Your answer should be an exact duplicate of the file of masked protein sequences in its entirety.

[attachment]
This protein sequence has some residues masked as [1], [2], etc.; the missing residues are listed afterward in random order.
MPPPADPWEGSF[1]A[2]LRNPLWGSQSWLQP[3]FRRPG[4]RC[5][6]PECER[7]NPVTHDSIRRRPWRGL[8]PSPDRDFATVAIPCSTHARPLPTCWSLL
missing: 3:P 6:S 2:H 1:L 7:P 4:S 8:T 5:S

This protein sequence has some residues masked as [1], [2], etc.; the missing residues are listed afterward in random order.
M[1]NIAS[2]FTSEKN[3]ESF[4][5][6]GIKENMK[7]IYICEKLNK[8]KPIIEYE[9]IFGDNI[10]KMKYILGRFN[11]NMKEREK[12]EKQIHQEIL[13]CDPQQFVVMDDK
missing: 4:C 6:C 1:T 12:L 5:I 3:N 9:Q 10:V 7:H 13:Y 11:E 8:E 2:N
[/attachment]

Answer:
This protein sequence has some residues masked as [1], [2], etc.; the missing residues are listed afterward in random order.
MPPPADPWEGSF[1]A[2]LRNPLWGSQSWLQP[3]FRRPG[4]RC[5][6]PECER[7]NPVTHDSIRRRPWRGL[8]PSPDRDFATVAIPCSTHARPLPTCWSLL
missing: 3:P 6:S 2:H 1:L 7:P 4:S 8:T 5:S

This protein sequence has some residues masked as [1], [2], etc.; the missing residues are listed afterward in random order.
M[1]NIAS[2]FTSEKN[3]ESF[4][5][6]GIKENMK[7]IYICEKLNK[8]KPIIEYE[9]IFGDNI[10]KMKYILGRFN[11]NMKEREK[12]EKQIHQEIL[13]CDPQQFVVMDDK
missing: 4:C 6:C 1:T 12:L 5:I 3:N 9:Q 10:V 7:H 13:Y 11:E 8:E 2:N